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I have a Perl script which invokes other programs, i.e. it calls system and/or exec and/or open with a pipe and/or uses the backtick operator.

Can I run this script in such a way that it will print out the arguments to each of the above so that I can see what it is calling into?

For example a program like this which I cannot modify

sub get_arg {return "argument$_[0]";}
system "./foo", get_arg(1), get_arg(2);
print `./foo abc def`;

Invoked something perhaps like this

perl --shell-trace-on ./myscript.pl

Which will in this case output

./foo argument1 argument2
./foo abc def

It is acceptable to throw away myscript.pl's normal output or blend it with this trace.

Thanks a lot.

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So you want the script to see what the command looks like after shell expansion? –  Zaid Aug 2 '11 at 14:28
I want to capture executions of external programs and their arguments. –  spraff Aug 2 '11 at 14:40
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2 Answers

up vote 5 down vote accepted

This is considered advanced Perl, but you can define subroutines in the CORE::GLOBAL namespace at compile time and hijack Perl's builtin functions. Calling functions in the CORE namespace will invoke the original builtin functions.

    # have to use a BEGIN block so these functions are defined before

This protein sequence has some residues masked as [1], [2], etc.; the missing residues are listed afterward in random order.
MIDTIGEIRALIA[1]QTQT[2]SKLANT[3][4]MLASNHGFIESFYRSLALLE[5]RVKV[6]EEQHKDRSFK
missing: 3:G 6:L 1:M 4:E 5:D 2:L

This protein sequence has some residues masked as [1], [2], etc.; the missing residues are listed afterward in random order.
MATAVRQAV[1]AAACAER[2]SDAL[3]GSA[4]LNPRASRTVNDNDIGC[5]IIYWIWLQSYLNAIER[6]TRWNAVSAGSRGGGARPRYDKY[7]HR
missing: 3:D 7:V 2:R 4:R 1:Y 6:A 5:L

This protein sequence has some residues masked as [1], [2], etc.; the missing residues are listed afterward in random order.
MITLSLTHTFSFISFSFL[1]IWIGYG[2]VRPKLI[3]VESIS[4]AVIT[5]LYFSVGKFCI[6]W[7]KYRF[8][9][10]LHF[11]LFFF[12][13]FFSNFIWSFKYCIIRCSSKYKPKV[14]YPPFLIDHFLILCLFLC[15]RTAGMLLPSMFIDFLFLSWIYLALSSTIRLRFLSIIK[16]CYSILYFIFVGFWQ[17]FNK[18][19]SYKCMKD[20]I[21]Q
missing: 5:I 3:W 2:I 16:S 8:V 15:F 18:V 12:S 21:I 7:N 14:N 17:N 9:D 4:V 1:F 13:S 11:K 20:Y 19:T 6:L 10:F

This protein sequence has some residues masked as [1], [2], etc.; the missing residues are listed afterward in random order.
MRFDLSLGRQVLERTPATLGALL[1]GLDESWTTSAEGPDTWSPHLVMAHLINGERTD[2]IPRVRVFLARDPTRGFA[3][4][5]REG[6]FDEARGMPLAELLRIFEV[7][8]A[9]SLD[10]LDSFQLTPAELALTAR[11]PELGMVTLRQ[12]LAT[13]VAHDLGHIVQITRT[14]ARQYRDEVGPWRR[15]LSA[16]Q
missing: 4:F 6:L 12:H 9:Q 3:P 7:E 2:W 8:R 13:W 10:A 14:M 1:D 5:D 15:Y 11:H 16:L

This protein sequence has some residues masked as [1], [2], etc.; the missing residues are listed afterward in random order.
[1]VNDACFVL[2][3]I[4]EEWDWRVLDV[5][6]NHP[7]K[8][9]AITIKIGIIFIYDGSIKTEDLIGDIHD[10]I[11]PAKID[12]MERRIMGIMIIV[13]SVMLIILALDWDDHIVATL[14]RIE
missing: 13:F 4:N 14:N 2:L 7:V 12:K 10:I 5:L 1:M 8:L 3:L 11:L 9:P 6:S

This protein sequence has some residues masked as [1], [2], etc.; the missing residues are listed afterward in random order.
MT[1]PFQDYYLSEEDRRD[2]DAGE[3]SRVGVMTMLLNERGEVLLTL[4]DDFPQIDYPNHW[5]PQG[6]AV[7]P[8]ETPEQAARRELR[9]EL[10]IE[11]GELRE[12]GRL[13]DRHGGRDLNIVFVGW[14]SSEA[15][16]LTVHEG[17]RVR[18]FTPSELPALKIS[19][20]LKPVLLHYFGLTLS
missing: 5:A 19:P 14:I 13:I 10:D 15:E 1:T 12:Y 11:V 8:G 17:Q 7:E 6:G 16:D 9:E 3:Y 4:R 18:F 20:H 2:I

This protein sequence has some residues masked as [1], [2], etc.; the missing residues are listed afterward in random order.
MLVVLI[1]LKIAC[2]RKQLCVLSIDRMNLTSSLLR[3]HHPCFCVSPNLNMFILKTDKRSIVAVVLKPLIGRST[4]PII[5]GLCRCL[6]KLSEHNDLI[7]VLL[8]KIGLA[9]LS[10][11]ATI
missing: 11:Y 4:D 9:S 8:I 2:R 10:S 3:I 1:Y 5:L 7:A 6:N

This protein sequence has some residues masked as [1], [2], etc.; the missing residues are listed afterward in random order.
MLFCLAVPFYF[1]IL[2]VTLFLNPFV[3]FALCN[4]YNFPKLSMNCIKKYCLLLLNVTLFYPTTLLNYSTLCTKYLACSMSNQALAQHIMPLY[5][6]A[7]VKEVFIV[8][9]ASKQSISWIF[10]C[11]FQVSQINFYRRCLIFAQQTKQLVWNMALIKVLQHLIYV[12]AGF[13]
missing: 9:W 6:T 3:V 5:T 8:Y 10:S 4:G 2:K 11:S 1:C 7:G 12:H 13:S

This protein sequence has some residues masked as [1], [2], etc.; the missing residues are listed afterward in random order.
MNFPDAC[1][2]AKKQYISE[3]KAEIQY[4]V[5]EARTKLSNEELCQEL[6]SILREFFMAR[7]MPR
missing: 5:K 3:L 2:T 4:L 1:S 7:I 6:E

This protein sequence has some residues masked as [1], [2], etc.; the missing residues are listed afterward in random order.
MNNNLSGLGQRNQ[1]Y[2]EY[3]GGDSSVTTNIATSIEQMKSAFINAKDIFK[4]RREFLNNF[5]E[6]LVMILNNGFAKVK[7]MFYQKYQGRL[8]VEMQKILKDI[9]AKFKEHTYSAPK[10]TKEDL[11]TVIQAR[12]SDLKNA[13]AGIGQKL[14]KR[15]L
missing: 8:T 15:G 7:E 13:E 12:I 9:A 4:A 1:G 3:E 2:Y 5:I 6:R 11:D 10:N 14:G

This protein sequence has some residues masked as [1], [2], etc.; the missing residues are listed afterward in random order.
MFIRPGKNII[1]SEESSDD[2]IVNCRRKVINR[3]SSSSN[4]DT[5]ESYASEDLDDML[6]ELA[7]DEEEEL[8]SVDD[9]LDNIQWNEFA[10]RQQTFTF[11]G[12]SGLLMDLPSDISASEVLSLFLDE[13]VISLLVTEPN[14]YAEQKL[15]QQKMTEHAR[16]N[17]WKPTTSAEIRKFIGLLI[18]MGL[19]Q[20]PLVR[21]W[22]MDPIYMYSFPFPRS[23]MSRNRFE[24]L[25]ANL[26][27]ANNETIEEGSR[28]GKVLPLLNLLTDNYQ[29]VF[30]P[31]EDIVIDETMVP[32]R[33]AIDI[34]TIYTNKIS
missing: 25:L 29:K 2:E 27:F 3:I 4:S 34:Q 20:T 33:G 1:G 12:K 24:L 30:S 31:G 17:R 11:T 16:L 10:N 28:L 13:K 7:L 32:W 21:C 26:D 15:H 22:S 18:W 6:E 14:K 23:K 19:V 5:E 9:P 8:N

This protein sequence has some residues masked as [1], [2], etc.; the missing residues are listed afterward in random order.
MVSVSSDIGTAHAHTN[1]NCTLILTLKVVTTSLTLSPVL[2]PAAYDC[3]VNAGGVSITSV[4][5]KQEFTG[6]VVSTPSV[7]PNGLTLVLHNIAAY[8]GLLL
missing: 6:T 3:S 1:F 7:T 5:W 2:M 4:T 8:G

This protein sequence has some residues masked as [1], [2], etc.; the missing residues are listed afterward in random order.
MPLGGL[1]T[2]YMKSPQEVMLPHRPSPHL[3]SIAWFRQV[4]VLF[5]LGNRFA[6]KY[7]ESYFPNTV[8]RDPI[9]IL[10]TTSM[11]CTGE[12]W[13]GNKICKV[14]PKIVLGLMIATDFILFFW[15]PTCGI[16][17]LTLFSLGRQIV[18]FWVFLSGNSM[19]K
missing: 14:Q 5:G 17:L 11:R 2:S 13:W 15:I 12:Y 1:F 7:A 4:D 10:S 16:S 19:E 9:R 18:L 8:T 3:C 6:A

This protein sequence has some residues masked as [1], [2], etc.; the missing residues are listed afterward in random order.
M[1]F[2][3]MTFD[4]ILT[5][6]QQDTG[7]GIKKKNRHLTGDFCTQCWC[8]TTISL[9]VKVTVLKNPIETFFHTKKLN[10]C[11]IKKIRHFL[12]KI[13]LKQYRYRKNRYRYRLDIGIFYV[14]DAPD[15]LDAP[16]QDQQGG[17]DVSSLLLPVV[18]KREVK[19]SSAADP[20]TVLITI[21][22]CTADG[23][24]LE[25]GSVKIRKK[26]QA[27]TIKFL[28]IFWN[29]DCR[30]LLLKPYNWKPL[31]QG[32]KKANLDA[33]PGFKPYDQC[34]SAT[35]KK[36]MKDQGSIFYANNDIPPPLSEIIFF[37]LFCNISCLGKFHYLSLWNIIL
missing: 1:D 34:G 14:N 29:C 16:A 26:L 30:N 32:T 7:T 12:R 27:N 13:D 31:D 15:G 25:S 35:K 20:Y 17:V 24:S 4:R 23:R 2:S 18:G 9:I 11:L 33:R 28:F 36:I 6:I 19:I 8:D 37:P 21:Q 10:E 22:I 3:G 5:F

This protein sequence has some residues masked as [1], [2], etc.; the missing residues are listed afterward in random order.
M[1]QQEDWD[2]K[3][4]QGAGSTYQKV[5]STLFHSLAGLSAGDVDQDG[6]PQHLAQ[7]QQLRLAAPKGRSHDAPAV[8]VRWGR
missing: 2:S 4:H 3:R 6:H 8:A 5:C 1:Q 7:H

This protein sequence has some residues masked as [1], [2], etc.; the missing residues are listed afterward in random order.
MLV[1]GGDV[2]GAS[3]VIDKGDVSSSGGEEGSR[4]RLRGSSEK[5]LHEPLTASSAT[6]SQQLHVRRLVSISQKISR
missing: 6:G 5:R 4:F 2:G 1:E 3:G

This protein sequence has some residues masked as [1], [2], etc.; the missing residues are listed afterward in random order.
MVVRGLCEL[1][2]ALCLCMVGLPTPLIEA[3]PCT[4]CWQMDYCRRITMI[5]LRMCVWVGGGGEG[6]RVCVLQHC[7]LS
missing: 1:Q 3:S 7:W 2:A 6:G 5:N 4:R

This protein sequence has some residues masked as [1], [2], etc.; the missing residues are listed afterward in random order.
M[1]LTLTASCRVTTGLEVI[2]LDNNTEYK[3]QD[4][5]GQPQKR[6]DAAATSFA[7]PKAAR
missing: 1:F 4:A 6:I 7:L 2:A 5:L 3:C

# run time
    *CORE::GLOBAL::system = sub {
        print STDERR "about to invoke system @_\n";
        return CORE::system(@_);
    *CORE::GLOBAL::qx = sub {
        print STDERR "about to invoke qx/backticks @_\n";
        return CORE::qx(@_);
    *CORE::GLOBAL::exec = sub { ... };
system("sleep 5");
print `ls`;

To apply this feature to an arbitrary standalone script, you can put this code into a simple module (say, ShellTrace.pm), and then invoke perl with the -MShellTrace switch. (HT: perlman):

package ShellTrace;
    *CORE::GLOBAL::system = sub { ... };
    *CORE::GLOBAL::qx = sub { ... };
    *CORE::GLOBAL::exec = sub { ... };
    *CORE::GLOBAL::open = sub { ... };

$ perl -MShellTrace ./myscript.pl
about to invoke system ./foo argument1 argument2 
about to invoke qx/backticks ./foo abc def
share|improve this answer
Impressive trick, but it requires modifying the script. Is there a way to invoke the script unchanged but with the environment thus established? –  spraff Aug 2 '11 at 15:53
Yes - put those changes in a .pm file (e.g. ShellTrace.pm, and invoke your script with perl -MShellTrace ./myscript.pl –  perlman Aug 2 '11 at 16:00
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No, the system command does not put its executed command in any special variables.

sub get_arg {return "argument$_[0]";}
my $command = './foo ' . join(' ', get_arg(1), get_arg(2));
print "$command\n";
my $resp = `$command`; # or system($command);
print `ls *bar*`;
share|improve this answer
Edited to clarify -- the script is immutable. I'm looking for a solution that's analogous to strace. –  spraff Aug 2 '11 at 14:46
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